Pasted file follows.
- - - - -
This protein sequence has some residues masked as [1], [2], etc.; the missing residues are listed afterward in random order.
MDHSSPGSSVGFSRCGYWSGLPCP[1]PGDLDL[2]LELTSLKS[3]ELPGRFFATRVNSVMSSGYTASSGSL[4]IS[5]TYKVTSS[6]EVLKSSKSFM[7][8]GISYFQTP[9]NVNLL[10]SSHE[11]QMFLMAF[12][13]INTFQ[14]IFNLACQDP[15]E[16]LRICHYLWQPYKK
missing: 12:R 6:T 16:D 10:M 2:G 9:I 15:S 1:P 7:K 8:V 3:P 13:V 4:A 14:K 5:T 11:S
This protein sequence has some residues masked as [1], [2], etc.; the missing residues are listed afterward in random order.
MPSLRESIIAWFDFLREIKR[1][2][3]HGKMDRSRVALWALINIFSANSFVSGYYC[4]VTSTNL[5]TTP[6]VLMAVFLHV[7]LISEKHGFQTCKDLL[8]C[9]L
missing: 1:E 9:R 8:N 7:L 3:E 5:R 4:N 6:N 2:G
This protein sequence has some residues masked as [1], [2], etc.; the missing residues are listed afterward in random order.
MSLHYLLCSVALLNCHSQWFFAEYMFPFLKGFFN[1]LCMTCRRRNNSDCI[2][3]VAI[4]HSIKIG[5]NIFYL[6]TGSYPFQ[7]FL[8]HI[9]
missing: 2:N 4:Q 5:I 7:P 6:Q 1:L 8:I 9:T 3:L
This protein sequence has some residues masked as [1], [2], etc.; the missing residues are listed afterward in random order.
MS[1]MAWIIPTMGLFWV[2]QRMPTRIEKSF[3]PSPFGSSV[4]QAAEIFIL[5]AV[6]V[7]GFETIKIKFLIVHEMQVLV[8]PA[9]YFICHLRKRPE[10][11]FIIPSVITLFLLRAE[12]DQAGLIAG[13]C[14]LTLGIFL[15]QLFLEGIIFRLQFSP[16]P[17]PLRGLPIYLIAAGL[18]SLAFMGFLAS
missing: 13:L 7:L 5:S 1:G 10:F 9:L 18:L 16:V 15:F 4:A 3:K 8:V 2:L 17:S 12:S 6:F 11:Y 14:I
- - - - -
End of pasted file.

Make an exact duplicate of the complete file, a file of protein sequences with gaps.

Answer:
This protein sequence has some residues masked as [1], [2], etc.; the missing residues are listed afterward in random order.
MDHSSPGSSVGFSRCGYWSGLPCP[1]PGDLDL[2]LELTSLKS[3]ELPGRFFATRVNSVMSSGYTASSGSL[4]IS[5]TYKVTSS[6]EVLKSSKSFM[7][8]GISYFQTP[9]NVNLL[10]SSHE[11]QMFLMAF[12][13]INTFQ[14]IFNLACQDP[15]E[16]LRICHYLWQPYKK
missing: 12:R 6:T 16:D 10:M 2:G 9:I 15:S 1:P 7:K 8:V 3:P 13:V 4:A 14:K 5:T 11:S
This protein sequence has some residues masked as [1], [2], etc.; the missing residues are listed afterward in random order.
MPSLRESIIAWFDFLREIKR[1][2][3]HGKMDRSRVALWALINIFSANSFVSGYYC[4]VTSTNL[5]TTP[6]VLMAVFLHV[7]LISEKHGFQTCKDLL[8]C[9]L
missing: 1:E 9:R 8:N 7:L 3:E 5:R 4:N 6:N 2:G
This protein sequence has some residues masked as [1], [2], etc.; the missing residues are listed afterward in random order.
MSLHYLLCSVALLNCHSQWFFAEYMFPFLKGFFN[1]LCMTCRRRNNSDCI[2][3]VAI[4]HSIKIG[5]NIFYL[6]TGSYPFQ[7]FL[8]HI[9]
missing: 2:N 4:Q 5:I 7:P 6:Q 1:L 8:I 9:T 3:L
This protein sequence has some residues masked as [1], [2], etc.; the missing residues are listed afterward in random order.
MS[1]MAWIIPTMGLFWV[2]QRMPTRIEKSF[3]PSPFGSSV[4]QAAEIFIL[5]AV[6]V[7]GFETIKIKFLIVHEMQVLV[8]PA[9]YFICHLRKRPE[10][11]FIIPSVITLFLLRAE[12]DQAGLIAG[13]C[14]LTLGIFL[15]QLFLEGIIFRLQFSP[16]P[17]PLRGLPIYLIAAGL[18]SLAFMGFLAS
missing: 13:L 7:L 5:S 1:G 10:F 9:L 18:L 16:V 15:F 4:A 3:K 8:V 2:L 17:S 12:S 6:F 11:Y 14:I